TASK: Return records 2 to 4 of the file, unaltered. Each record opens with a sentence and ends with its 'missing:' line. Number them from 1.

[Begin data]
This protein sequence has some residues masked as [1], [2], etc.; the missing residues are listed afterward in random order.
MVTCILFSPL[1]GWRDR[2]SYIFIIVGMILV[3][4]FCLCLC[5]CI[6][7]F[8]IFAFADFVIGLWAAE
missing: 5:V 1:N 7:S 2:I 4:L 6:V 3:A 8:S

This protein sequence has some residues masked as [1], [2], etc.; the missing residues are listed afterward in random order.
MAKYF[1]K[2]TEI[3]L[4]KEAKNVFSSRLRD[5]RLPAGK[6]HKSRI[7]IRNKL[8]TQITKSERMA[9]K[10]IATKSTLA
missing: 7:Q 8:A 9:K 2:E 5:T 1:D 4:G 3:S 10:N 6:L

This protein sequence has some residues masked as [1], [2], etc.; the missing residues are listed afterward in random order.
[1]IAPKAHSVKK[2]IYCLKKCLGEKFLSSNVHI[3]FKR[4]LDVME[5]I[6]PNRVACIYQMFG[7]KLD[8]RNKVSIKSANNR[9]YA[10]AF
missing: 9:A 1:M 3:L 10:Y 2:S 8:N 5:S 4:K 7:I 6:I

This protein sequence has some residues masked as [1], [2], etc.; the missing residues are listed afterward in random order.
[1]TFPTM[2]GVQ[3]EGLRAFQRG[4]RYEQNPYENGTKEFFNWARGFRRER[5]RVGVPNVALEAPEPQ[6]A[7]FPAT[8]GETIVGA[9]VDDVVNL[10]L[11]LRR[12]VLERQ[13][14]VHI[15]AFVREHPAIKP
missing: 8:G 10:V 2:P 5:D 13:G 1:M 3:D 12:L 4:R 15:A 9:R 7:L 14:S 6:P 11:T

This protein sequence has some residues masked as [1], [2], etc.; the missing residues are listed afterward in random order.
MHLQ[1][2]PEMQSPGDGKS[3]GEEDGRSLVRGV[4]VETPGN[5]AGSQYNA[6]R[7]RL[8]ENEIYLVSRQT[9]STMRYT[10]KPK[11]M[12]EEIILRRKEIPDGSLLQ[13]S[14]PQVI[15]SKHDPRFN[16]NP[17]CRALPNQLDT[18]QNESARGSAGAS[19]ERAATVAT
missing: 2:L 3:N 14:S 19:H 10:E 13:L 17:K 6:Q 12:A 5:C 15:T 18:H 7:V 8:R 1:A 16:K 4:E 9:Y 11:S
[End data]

This protein sequence has some residues masked as [1], [2], etc.; the missing residues are listed afterward in random order.
MAKYF[1]K[2]TEI[3]L[4]KEAKNVFSSRLRD[5]RLPAGK[6]HKSRI[7]IRNKL[8]TQITKSERMA[9]K[10]IATKSTLA
missing: 7:Q 8:A 9:K 2:E 5:T 1:D 4:G 3:S 10:N 6:L

This protein sequence has some residues masked as [1], [2], etc.; the missing residues are listed afterward in random order.
[1]IAPKAHSVKK[2]IYCLKKCLGEKFLSSNVHI[3]FKR[4]LDVME[5]I[6]PNRVACIYQMFG[7]KLD[8]RNKVSIKSANNR[9]YA[10]AF
missing: 9:A 1:M 3:L 10:Y 2:S 8:N 5:S 4:K 7:I 6:I

This protein sequence has some residues masked as [1], [2], etc.; the missing residues are listed afterward in random order.
[1]TFPTM[2]GVQ[3]EGLRAFQRG[4]RYEQNPYENGTKEFFNWARGFRRER[5]RVGVPNVALEAPEPQ[6]A[7]FPAT[8]GETIVGA[9]VDDVVNL[10]L[11]LRR[12]VLERQ[13][14]VHI[15]AFVREHPAIKP
missing: 8:G 10:V 2:P 5:D 13:G 1:M 3:D 12:L 4:R 15:A 9:R 7:L 14:S 6:P 11:T